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Showing posts from November, 2013

COPTR: It's short for "Making my Thursday much easier"

This is a guest post from Nathan Williams, Archives Assistant. For four days of a working week I can largely be found on the front desk of the Borthwick Institute assisting people with their research, fetching up documents within our vast holdings, and assisting people with interpreting the materials they have in front of them. Part of the role of an Archives Assistant is one of providing researchers with the tools of discovery. On the fifth day of a working week I don a different cap altogether, for on Thursday I head on up to Jen Mitcham’s office to help with a different challenge altogether: digital preservation. So it was somewhat of a pleasant surprise when I received an email circulated through the jisc-digital-preservation list regarding the beta launch of COPTR or the Community Owned digital Preservation Tool Registry . Ok, so my title is silly, but here’s why it really should stand for “Making my Thursday much easier”: As an institutional repository with strong University, Re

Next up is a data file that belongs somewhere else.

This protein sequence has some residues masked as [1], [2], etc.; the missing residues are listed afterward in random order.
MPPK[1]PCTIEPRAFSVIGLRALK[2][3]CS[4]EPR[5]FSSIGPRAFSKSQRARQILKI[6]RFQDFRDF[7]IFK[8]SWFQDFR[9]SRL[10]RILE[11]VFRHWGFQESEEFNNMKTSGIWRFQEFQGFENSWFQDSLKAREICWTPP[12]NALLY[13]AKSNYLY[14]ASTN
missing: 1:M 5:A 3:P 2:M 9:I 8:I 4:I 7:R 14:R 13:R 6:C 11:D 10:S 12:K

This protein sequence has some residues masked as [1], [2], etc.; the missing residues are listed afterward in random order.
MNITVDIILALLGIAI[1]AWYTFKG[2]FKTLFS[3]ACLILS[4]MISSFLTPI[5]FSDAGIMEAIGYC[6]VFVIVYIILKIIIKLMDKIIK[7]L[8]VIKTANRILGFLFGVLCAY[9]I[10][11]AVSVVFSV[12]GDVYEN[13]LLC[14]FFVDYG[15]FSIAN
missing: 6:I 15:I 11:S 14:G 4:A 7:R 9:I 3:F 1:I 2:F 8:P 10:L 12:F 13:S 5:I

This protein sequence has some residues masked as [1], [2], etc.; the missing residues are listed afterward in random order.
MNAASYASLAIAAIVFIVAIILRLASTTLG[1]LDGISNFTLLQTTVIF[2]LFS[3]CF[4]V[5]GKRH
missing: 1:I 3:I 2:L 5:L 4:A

Fund it, Solve it, Keep it – a personal perspective on SPRUCE

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Yesterday I attended the SPRUCE end of project event at the fabulous new Library of Birmingham. The SPRUCE project was lauded by Neil Grindley as one of the best digital preservation projects that JISC has funded and it is easy to see why. Over the 2 years it has run, SPRUCE has done for a great deal for the digital preservation community. Bringing together people to come up with solutions for some of our digital preservation problems being one of the most important of these. The SPRUCE project is perhaps most well-known for its mash-up events* but should also be praised for its involvement and leadership in other community based digital preservation initiatives such as the recently launched tool registry COPTR (more about this in a future blog post). Library of Birmingham by  KellyNicholls27 on Flickr SPRUCE can’t fix all the problems of the digital preservation community but what it has done very effectively is what William Kilbride describes as “productive small scale problem sol